Financial corporations are institutional units whose principal activity is the production of financial services and, for example, include banks, building societies and insurance companies.

The financial net worth of financial corporations decreased by £367 billion to minus £360 billion in 2014 compared with £7 billion in 2013 and was the main contributing factor for the fall in this sector. This was a result of a decrease of £353 billion in the net value of “insurance, pension and standardised guarantee schemes” due to an increase in the liability value to £3.6 trillion in 2014 compared with £3.1 trillion in 2013.

There was also a decrease of £175 billion in the net value of “equity and investment fund shares/units”, but this was mostly offset by an increase of £158 billion in the net value of “debt securities” over the period 2013 to 2014.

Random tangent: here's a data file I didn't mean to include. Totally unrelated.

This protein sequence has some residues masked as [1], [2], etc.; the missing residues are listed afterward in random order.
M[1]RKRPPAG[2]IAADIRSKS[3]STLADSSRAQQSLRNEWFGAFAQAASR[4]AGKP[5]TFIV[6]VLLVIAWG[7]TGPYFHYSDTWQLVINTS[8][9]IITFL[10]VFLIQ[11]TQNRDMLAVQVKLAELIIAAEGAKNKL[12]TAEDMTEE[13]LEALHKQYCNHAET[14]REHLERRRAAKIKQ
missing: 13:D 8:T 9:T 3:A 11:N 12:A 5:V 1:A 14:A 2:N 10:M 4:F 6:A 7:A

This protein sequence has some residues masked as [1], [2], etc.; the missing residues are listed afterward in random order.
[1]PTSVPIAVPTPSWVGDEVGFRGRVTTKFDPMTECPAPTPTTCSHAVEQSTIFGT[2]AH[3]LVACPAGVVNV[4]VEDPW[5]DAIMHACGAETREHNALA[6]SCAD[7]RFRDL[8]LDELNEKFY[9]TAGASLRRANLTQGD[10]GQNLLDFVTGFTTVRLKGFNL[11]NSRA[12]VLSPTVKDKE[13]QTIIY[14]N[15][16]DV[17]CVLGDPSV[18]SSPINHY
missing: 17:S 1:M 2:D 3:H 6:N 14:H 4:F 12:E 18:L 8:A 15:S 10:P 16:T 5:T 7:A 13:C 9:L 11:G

General government

General government continued to place downward pressure on the UK total net worth in the period 2013 to 2014. The estimated net worth of the general government sector decreased to minus £450 billion at the end of 2014, meaning that the government continued to owe more than it owned in assets.

General government’s estimated financial net worth decreased by £255 billion (21%) to minus £1.5 trillion in 2014 compared with minus £1.2 trillion in 2013, the largest annual decrease since 2011. This was mainly due to central government’s increased liabilities in “debt securities”. The most valuable non-financial asset of general government was “other buildings and structures” at £766 billion and accounted for 75% of this sector’s total non-financial assets at the end of 2014.

The general government sector is broken down into 2 sub-sectors: central and local. General government includes government departments and agencies, local authorities, the armed forces, and the police, amongst other public bodies.